Factoids: Counties vs. Cities

A new regular feature on the blog, “Factoids” will seek to inform readers on various topics and issues.

Our first feature will focus on the difference between counties and cities. Let’s start off with figuring out how this applies to you by attempting to figure out where you live! The answer may surprise you. Here is a link to the U.S. Census Bureau webpage for information on cities. Simply type in the name of your city and see if information comes up for it.

American FactFinder

Cities and Counties are the most local type of government. In California, land-use powers rest with the local government with cities having jurisdiction over all land within their boundaries, while counties claim everything else. So whatever is inside a city, the city controls. Outside city boundaries, the county is in charge of land-use planning.

Santa Clara County with Cities of San Jose, Los Altos, Milpitas, Morgan Mill, San Martin, Gilroy, Los Gatos, Cupertino, and Sunnyvale

So what if I live in a city or a county?

Well cities and counties, although having identical authority over land-use planning, differ in their supposed focus. Counties focus their attention on health, welfare, and criminal justice. Cities lie within counties and  rely on counties to provide those ladder services. Counties are generally rural while cities are typically urban. Because cities do not necessarily have to worry about health (hospitals), welfare, and criminal justice (courts), they can focus on providing urban services (water, sewer, police, etc). Cities are much more focused on improving the quality of life for their citizenry.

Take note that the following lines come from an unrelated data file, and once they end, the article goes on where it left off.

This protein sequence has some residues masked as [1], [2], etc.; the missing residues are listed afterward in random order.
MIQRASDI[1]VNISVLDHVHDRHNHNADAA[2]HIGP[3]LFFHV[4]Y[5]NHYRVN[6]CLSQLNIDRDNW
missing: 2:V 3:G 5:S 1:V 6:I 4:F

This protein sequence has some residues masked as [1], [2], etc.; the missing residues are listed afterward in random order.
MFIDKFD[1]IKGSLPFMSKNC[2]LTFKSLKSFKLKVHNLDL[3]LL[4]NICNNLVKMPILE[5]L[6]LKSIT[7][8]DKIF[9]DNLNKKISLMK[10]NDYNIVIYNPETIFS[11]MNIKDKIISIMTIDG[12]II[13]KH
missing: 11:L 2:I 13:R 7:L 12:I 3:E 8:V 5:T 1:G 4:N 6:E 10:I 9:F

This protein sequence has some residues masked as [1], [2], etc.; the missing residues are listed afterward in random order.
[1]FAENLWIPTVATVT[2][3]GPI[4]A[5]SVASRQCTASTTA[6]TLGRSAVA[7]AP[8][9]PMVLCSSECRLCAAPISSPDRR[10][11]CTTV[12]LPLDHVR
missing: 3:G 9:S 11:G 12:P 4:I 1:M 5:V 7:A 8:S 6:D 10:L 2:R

Every Californian lives within a county, but the same does not hold true for cities. If you live in unincorporated land, you live outside of a city, but still within a county. Counties are not set up to provide urban services as efficiently as cities, because they may have offices dotted throughout the county, whereas cities have all their services concentrated within that city. For example, cities have a Police Department whose central focus is to serve that city. Counties, however, rely on a Sheriff Department that must serve a much more decentralized population.

Los Angeles County and Incorporated Areas

The grey areas in the photo above represent incorporated land (cities). Each city has its own planning department, police department, fire department, etc. The white areas represent unincorporated land, which share a single service provider for that entire expanse of land.


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